Date of Award
Master of Science
Donald G. Paris
The general objective of this study is to estimate the difference in farm organization and net income where the likelihood of potential flood damage vary. The specific objectives are to; (1) adjust the production functions of crops grown in the flood plain to reflect varying levels of potential flood damage, (2) use the adjusted production functions to estimate organization and income for each respective level of potential flood damage for different resource situations, and (3) use these estimates to demonstrate a procedure for computing potential farm income for different levels of flood damage, i.e., benefits from flood control. Estimates of production functions adjusted for potential flood damages are assumed to reflect the farmer’s image of flood-plain land productivity. These estimates were tabulated from a combination of farmer experiences, yield estimates from agronomic research, and certain hydrologic data. The adjusted production functions were necessary to reflect the reduced income of different levels of flood damage, i.e., the cost of incurring the flood risk. The adjusted production function developed for different levels of flood damage will reflect differences in farm organization and net income. This procedure has been suggested for estimating benefits from enhancement land use which result in changes in farm organization and net income. Estimates of organization and net income changes should prove useful guides to farmers having flood-plain land, as well as provide a basis for evaluating agricultural benefits of different levels of flood control. The production response of farmers to installation of flood control measures is of major importance in estimating the economic feasi-bility of a water resource development project. The benefit accruing to agriculture is the difference in net income between the optimum use of the flood-plain land with natural flooding risk and that obtained with different levels of flood control.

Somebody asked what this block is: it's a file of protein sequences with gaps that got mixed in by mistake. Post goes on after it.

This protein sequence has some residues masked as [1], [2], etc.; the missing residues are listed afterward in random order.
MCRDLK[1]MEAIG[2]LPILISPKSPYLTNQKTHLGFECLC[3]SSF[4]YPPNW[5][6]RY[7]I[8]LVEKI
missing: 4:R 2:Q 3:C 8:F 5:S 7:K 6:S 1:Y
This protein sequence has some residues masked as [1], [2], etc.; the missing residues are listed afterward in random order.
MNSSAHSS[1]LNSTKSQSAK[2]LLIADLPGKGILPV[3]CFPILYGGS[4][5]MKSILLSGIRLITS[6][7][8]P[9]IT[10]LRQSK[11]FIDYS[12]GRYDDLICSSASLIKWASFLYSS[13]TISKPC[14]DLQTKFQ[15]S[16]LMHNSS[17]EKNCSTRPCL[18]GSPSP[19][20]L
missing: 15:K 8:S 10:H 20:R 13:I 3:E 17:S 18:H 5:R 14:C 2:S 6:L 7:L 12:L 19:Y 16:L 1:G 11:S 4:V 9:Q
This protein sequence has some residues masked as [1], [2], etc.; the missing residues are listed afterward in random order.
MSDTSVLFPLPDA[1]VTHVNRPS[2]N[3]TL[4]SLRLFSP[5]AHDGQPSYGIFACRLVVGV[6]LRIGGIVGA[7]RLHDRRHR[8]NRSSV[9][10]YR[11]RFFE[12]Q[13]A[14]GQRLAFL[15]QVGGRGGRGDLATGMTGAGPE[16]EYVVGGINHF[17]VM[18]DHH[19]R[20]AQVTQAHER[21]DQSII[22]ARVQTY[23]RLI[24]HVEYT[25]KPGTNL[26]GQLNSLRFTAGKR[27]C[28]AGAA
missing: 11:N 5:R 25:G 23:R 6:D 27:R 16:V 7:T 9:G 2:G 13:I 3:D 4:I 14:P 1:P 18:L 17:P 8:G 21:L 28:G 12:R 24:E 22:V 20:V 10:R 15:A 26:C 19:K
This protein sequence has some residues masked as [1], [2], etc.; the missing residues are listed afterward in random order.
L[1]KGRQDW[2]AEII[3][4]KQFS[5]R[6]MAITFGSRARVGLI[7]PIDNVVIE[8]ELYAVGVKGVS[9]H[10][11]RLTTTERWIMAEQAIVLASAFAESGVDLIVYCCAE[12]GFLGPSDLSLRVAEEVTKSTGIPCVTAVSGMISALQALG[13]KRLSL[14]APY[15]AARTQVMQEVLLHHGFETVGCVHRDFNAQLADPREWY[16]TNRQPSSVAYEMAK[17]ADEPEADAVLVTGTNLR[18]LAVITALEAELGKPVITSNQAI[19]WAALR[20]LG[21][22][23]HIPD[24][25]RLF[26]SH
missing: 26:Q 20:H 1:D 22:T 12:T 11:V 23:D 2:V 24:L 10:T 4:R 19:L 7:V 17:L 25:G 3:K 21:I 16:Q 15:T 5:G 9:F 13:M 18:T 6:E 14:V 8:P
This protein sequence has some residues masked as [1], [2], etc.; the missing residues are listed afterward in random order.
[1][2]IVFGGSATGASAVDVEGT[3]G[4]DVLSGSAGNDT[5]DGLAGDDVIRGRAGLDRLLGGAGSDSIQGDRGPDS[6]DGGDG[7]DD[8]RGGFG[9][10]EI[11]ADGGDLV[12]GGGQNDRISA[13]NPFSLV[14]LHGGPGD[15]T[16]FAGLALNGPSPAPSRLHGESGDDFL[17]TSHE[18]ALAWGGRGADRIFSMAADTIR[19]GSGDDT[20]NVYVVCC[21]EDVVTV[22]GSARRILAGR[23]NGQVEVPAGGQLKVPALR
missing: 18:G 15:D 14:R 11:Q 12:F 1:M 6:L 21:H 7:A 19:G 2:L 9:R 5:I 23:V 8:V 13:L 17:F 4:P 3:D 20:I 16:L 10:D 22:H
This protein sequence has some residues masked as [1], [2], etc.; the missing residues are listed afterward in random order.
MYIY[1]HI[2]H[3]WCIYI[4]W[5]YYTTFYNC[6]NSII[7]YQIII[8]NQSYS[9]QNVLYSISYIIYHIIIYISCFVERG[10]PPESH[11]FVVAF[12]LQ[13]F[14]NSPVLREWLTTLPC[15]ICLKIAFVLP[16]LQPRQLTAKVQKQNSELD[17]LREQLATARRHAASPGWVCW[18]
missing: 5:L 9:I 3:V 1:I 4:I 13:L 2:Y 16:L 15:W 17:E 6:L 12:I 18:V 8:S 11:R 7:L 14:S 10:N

Rogers, Le Roy, "Evaluating agricultural flood control benefits by an optimal programming technique. " Master's Thesis, University of Tennessee, 1962.